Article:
When the committee has figured out a plan that works logistically, that has considered all the local concerns/issues, and meets the list of criterion required and the committee feels it consistent with Their will and the SP and high council agree with the committee, it gets submitted to Salt Lake, which may send it back telling the committee to try again, with advice or sometimes without feedback.   SLC may keep it for a very long time before sending it back.  When SLC approves a proposal, THEN the SP decides timing and starts the calling process for all the new callings required.  At some point in that process, the SP decides on the timing of the meeting.

2.   While I understand completely the need for not disclosing who is on the committee nor the details or the various considered options (you probably cannot believe how hard it is to deal with the few who have to know and want to be sure  X, Y or Z happens, and the pressure from various ward members, and they are pretty persistent and even awful to any known committee members, and tend to start rumors and instigate lobbying groups), I DO NOT AGREE with not telling members that the new boundaries will be announced  for the disclosure meeting.   I suppose one could argue about going to all invited meetings willingly when asked is part of our membership duties and to some extent our personal faithfulness, I just don't see the point of trying to prove that in these circumstances when people are juggling multiple important ways to use their time.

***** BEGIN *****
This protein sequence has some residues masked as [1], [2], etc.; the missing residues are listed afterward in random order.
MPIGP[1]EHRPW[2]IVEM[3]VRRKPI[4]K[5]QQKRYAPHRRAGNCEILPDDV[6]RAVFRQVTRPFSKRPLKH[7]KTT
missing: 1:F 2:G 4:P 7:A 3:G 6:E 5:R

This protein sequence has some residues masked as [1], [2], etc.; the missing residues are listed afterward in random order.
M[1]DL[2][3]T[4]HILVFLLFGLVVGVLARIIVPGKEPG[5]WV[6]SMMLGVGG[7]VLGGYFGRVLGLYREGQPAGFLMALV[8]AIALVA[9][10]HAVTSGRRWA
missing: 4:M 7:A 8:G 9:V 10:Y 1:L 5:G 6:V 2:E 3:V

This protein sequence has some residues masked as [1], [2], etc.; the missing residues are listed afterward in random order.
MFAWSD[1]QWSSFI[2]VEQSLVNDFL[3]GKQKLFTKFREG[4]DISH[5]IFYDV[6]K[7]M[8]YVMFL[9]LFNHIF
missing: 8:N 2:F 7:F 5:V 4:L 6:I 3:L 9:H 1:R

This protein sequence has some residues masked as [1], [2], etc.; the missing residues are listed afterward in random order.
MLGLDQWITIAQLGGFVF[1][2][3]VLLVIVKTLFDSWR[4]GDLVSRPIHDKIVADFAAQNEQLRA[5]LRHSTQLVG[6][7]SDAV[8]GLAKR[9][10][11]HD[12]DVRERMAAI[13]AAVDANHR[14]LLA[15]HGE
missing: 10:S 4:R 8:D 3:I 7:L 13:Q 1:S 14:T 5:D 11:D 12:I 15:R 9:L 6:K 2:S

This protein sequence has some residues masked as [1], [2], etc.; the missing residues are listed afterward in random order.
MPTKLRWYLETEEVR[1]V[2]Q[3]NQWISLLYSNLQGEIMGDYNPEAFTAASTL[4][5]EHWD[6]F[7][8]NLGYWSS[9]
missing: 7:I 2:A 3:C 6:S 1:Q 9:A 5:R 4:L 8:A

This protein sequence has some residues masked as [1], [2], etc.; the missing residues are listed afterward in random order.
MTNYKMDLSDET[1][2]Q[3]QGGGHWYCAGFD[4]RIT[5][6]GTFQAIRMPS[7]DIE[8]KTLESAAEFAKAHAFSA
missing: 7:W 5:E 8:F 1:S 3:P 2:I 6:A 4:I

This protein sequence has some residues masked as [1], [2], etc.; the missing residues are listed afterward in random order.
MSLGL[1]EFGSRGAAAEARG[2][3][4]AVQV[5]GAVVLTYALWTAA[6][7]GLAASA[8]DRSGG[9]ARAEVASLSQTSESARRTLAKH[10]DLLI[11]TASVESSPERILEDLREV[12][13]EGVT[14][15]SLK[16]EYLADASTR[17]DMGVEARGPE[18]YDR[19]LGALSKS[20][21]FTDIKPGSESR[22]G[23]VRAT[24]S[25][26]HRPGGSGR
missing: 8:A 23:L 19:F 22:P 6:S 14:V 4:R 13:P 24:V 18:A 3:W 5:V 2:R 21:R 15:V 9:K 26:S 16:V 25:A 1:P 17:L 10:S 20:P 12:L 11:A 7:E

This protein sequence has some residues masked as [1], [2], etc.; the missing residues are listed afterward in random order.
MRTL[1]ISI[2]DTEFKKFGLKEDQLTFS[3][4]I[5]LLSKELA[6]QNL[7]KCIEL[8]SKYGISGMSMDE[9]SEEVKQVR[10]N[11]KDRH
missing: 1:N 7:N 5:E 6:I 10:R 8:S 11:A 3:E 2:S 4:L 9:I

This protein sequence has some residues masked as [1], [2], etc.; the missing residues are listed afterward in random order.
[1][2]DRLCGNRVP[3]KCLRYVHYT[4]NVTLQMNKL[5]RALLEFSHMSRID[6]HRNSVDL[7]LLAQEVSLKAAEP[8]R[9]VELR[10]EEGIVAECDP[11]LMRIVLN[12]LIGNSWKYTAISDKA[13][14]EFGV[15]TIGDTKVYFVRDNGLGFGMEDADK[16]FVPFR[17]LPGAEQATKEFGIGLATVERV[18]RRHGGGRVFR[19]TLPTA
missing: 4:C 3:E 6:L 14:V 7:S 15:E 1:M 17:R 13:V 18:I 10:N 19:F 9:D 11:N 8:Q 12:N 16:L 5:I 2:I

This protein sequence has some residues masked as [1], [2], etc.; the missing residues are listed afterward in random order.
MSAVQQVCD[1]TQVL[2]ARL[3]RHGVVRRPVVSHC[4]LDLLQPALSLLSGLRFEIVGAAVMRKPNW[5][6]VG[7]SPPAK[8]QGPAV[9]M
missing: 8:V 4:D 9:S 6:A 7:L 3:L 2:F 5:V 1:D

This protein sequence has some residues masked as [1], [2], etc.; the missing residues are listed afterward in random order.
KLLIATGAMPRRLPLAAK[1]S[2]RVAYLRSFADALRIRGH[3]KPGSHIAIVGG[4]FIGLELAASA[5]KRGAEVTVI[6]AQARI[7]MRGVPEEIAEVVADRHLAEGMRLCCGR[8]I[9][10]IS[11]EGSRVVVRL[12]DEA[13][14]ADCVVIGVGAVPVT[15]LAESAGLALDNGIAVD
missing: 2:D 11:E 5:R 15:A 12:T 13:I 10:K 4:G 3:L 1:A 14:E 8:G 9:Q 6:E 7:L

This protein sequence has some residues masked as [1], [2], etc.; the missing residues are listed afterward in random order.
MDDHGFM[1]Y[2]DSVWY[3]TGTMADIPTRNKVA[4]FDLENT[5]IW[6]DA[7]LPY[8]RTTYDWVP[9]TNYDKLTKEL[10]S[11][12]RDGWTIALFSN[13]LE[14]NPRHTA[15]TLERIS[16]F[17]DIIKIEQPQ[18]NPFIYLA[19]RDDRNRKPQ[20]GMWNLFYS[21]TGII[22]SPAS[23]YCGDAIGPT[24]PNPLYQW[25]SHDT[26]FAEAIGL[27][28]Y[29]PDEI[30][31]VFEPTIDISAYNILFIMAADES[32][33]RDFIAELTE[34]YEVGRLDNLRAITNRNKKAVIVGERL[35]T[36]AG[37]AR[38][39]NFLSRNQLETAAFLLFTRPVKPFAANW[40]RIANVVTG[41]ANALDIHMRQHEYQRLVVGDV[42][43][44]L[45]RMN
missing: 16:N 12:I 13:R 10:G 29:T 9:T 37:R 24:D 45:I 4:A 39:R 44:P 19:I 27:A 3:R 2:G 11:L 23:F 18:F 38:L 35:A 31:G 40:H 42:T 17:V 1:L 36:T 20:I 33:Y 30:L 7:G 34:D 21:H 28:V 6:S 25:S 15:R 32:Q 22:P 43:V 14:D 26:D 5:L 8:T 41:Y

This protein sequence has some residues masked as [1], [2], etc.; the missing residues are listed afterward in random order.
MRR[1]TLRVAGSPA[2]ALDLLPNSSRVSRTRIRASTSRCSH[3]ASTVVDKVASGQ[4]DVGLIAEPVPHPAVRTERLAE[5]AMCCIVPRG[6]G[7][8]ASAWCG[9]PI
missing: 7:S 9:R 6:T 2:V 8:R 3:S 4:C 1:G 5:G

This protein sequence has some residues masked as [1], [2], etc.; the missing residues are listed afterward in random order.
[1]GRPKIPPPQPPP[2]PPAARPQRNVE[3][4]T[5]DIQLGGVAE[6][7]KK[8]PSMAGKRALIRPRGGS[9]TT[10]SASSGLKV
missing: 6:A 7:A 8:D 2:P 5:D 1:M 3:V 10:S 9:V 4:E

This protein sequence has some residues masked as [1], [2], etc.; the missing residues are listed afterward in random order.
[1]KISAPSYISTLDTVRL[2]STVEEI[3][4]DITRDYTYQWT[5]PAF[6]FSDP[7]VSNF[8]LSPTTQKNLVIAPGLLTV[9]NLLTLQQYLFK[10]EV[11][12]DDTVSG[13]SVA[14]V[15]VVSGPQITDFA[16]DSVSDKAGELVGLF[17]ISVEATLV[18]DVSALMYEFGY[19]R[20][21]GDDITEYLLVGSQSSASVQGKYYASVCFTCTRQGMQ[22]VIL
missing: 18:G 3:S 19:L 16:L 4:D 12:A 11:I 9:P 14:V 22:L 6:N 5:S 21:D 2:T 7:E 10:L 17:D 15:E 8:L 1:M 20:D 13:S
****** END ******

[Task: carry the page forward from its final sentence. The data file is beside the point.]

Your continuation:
3.   The fact that we no longer worship every week with those we have learned to know, IMHE enriches the real relationships we have.  We can many more friends, just have to put some extra effort in to meeting up or talking together.   I guess it makes us real friends rather than church sunday people we call friends.   Instead of mourning the regular church contact, maybe we spread our influence and time further.

Sounds like the whole "counseling in councils" thing is integrated into this process.  Splitting/merging church units seems like a quintessential Too Many Cooks sort of thing.

Thanks,

-Smac

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10 minutes ago, smac97 said:

Sounds like the whole "counseling in councils" thing is integrated into this process.  Splitting/merging church units seems like a quintessential Too Many Cooks sort of thing.

I see it more as trying to get a small group with wide enough local experience to figure out the appropriate thing to do.  You do need multiple people to get a full picture.

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On 9/24/2022 at 9:01 PM, bluebell said:

I think it’s standard practice to spring these kinds of things on stakes, and I think it’s another example of secrecy for the sake of being secret.

It's not.  Discussions can be going on with stake presidents and bishops up to 6 months before changes are made, in my experience.

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12 minutes ago, ksfisher said:

It's not.  Discussions can be going on with stake presidents and bishops up to 6 months before changes are made, in my experience.

I'm sorry if I was confusing but I didn't mean that no one in the stake knew about them beforehand.  What I'm talking about is the information that is shared with the general stake membership and not just a handful in upper leadership positions.